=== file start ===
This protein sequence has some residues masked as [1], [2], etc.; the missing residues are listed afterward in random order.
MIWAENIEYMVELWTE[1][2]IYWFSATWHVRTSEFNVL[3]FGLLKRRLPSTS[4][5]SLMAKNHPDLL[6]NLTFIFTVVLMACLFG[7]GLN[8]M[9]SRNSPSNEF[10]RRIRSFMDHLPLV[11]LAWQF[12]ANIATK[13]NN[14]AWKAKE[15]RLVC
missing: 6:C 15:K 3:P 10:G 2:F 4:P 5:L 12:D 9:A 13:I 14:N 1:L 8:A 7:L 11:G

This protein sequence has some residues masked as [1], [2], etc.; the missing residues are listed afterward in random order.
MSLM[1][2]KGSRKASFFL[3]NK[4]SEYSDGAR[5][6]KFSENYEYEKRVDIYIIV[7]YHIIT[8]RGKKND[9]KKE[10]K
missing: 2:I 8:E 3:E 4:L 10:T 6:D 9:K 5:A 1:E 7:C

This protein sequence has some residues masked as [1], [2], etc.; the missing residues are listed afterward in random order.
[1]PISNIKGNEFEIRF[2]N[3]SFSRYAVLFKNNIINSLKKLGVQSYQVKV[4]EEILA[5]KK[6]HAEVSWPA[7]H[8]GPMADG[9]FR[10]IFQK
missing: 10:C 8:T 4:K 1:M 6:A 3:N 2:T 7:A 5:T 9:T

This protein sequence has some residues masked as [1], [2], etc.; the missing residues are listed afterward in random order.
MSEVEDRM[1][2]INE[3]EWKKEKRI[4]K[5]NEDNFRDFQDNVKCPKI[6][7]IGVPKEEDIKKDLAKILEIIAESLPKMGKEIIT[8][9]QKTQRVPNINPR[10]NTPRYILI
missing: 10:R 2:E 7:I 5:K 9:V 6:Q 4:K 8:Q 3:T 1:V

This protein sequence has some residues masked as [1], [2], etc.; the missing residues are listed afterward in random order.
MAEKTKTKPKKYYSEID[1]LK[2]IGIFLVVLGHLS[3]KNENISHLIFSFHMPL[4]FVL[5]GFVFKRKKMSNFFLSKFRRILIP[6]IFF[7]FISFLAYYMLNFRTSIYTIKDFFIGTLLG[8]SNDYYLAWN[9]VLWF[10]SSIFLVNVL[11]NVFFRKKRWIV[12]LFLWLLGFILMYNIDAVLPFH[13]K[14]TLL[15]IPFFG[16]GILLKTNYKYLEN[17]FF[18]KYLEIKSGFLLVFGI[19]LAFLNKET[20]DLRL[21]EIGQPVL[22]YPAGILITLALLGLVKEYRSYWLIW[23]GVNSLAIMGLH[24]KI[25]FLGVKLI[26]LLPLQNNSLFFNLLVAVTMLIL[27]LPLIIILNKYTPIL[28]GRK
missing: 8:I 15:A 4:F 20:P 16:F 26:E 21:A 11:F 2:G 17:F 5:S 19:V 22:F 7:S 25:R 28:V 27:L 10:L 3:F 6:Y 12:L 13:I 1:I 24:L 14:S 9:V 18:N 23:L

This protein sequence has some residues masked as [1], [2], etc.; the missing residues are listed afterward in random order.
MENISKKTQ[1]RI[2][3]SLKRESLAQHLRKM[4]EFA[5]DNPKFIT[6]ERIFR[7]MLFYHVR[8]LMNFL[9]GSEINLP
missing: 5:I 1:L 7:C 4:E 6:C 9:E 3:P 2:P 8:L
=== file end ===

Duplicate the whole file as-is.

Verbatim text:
This protein sequence has some residues masked as [1], [2], etc.; the missing residues are listed afterward in random order.
MIWAENIEYMVELWTE[1][2]IYWFSATWHVRTSEFNVL[3]FGLLKRRLPSTS[4][5]SLMAKNHPDLL[6]NLTFIFTVVLMACLFG[7]GLN[8]M[9]SRNSPSNEF[10]RRIRSFMDHLPLV[11]LAWQF[12]ANIATK[13]NN[14]AWKAKE[15]RLVC
missing: 6:C 15:K 3:P 10:G 2:F 4:P 5:L 12:D 9:A 13:I 14:N 1:L 8:A 7:L 11:G

This protein sequence has some residues masked as [1], [2], etc.; the missing residues are listed afterward in random order.
MSLM[1][2]KGSRKASFFL[3]NK[4]SEYSDGAR[5][6]KFSENYEYEKRVDIYIIV[7]YHIIT[8]RGKKND[9]KKE[10]K
missing: 2:I 8:E 3:E 4:L 10:T 6:D 9:K 5:A 1:E 7:C

This protein sequence has some residues masked as [1], [2], etc.; the missing residues are listed afterward in random order.
[1]PISNIKGNEFEIRF[2]N[3]SFSRYAVLFKNNIINSLKKLGVQSYQVKV[4]EEILA[5]KK[6]HAEVSWPA[7]H[8]GPMADG[9]FR[10]IFQK
missing: 10:C 8:T 4:K 1:M 6:A 3:N 2:T 7:A 5:T 9:T

This protein sequence has some residues masked as [1], [2], etc.; the missing residues are listed afterward in random order.
MSEVEDRM[1][2]INE[3]EWKKEKRI[4]K[5]NEDNFRDFQDNVKCPKI[6][7]IGVPKEEDIKKDLAKILEIIAESLPKMGKEIIT[8][9]QKTQRVPNINPR[10]NTPRYILI
missing: 10:R 2:E 7:I 5:K 9:V 6:Q 4:K 8:Q 3:T 1:V

This protein sequence has some residues masked as [1], [2], etc.; the missing residues are listed afterward in random order.
MAEKTKTKPKKYYSEID[1]LK[2]IGIFLVVLGHLS[3]KNENISHLIFSFHMPL[4]FVL[5]GFVFKRKKMSNFFLSKFRRILIP[6]IFF[7]FISFLAYYMLNFRTSIYTIKDFFIGTLLG[8]SNDYYLAWN[9]VLWF[10]SSIFLVNVL[11]NVFFRKKRWIV[12]LFLWLLGFILMYNIDAVLPFH[13]K[14]TLL[15]IPFFG[16]GILLKTNYKYLEN[17]FF[18]KYLEIKSGFLLVFGI[19]LAFLNKET[20]DLRL[21]EIGQPVL[22]YPAGILITLALLGLVKEYRSYWLIW[23]GVNSLAIMGLH[24]KI[25]FLGVKLI[26]LLPLQNNSLFFNLLVAVTMLIL[27]LPLIIILNKYTPIL[28]GRK
missing: 8:I 15:A 4:F 20:P 16:F 26:E 21:A 11:F 2:G 17:F 5:S 19:V 22:F 7:S 25:R 28:V 27:L 10:L 3:F 6:Y 12:L 13:I 1:I 24:L 14:S 9:V 18:N 23:L

This protein sequence has some residues masked as [1], [2], etc.; the missing residues are listed afterward in random order.
MENISKKTQ[1]RI[2][3]SLKRESLAQHLRKM[4]EFA[5]DNPKFIT[6]ERIFR[7]MLFYHVR[8]LMNFL[9]GSEINLP
missing: 5:I 1:L 7:C 4:E 6:C 9:E 3:P 2:P 8:L